Mai’s Restaurant, located on the edge of downtown at 3402 Milam Street, was established in 1978 by Phin and Phac Nguyen. Mai is the name of one of their eight children, and it was chosen for the restaurant’s name based on its ease of pronunciation. It was also chosen for its symbolic meaning — Mai means “golden flower,” which represents prosperity and luck. When her parents retired in 1990, the restaurant was handed over to Mai. In 2010, the restaurant was destroyed by fire. The restaurant was rebuilt on the same property, where it continues to serve up Vietnamese food to loyal patrons in an attractive setting accentuated with celadon walls and seat cushions.
Vietnamese food is currently enjoying popularity in Houston, with scores of Vietnamese restaurants around the city, no longer confined to Asian communities. Vermicelli bowls, pho, and banh mi sandwiches are familiar and inexpensive meals. But when Mai’s opened its doors in 1978, Vietnamese food was not nearly as well known, and was even considered a little adventuresome. Many Houstonians–myself included–had their first taste of Vietnamese cuisine at Mai’s.
A popular appetizer for sharing is the Goi Cuon Ga–two spring rolls stuffed with vermicelli, lettuce, bean sprouts, and grilled chicken, served with peanut dipping sauce.
Grilled Chicken Spring Rolls
The Cha Gio–four fried Vietnamese eggrolls–is another popular appetizer, and comes with lettuce leaves and fresh herbs to wrap around the crispy little treats, before dipping them in the accompanying fish sauce-based dipping sauce:
The extensive menu has lots of options, including stir fries, vermicellis, and of course, pho, but for my family, two dishes on the menu reign supreme. The first is Bo Luc Lac, also known as Garlic Beef, and is one of Mai’s signature dishes. It consists of tender cubes of seasoned and marinated filet mignon, stir-fried with garlic, onion, bell pepper, and jalapeno, and served over a bed of lettuce and tomato with a lime-jalapeno vinaigrette dressing, accompanied by a side dish of rice. You can add broccoli, asparagus, snow peas, and mushrooms to the mix (which I highly recommend) for $3 apiece, or $9 for all four. The colorful dish is large enough to share among several people, who will undoubtedly end up fighting over the soft cloves of garlic hiding among the vegetables.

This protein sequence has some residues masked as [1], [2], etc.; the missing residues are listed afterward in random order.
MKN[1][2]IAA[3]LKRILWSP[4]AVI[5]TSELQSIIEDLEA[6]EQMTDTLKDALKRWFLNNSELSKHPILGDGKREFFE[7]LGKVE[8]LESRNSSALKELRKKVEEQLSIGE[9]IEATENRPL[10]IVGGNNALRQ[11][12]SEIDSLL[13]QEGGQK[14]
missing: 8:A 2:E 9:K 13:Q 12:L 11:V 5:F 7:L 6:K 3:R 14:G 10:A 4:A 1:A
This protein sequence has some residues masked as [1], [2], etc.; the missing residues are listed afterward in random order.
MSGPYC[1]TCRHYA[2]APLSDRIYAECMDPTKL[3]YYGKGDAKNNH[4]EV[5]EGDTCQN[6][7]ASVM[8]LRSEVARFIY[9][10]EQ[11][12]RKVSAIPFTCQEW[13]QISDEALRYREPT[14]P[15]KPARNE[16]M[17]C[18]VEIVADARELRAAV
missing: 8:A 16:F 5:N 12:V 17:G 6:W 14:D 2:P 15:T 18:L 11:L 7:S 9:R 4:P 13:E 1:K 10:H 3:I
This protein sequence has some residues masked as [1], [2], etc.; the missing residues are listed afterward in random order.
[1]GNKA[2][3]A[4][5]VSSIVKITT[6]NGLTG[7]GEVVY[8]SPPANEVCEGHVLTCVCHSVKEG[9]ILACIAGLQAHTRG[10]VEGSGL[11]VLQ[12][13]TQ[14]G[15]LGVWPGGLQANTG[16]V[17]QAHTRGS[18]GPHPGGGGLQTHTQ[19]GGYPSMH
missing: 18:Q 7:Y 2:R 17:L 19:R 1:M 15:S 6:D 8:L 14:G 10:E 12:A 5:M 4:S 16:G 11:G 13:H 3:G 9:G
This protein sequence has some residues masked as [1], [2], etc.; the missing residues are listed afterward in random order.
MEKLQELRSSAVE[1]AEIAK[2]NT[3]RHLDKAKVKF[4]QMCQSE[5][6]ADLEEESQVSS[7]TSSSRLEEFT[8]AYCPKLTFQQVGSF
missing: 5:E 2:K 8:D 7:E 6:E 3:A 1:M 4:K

The other dish is Vietnamese Fajitas, which falls into the category of what I call interactive food. First, a large bowl of warm water (not for finger washing!) and a dish of dry rice paper wrappers arrives. This is followed by a large platter of thinly-sliced grilled meats (we prefer the pork and flank steak combo) topped with fried onions, scallions, and toasted peanuts over pressed vermicelli, accompanied by a pile of fresh vegetables and herbs including romaine lettuce leaves, sliced cucumber, shredded carrots, bean sprouts, mint, cilantro, and basil. To make your “fajita,” you briefly dip the rice paper in the water to soften it, then pile your ingredients on, and roll it up like a burrito. There’s dipping sauce, too, if you so desire.
So what’s the secret to Mai’s longevity? Above all, it’s the consistent food — fresh, fast, and reasonably priced (although not cheap). The restaurant’s hours have no doubt helped it to develop a rather unique group of loyal patrons — it’s open until 3 a.m. Monday through Thursday, and 4 a.m. on Friday and Saturday (for those nights when no matter how many Jack-in-the-Box tacos you order, it just won’t kill the munchies). With the proliferation of Vietnamese restaurants in the past few years, I can’t help but wonder if the forced remodeling after the fire actually helped Mai’s to sustain its popularity. It’s a clean, comfortable restaurant, and a great place to introduce someone to Vietnamese food for the first time.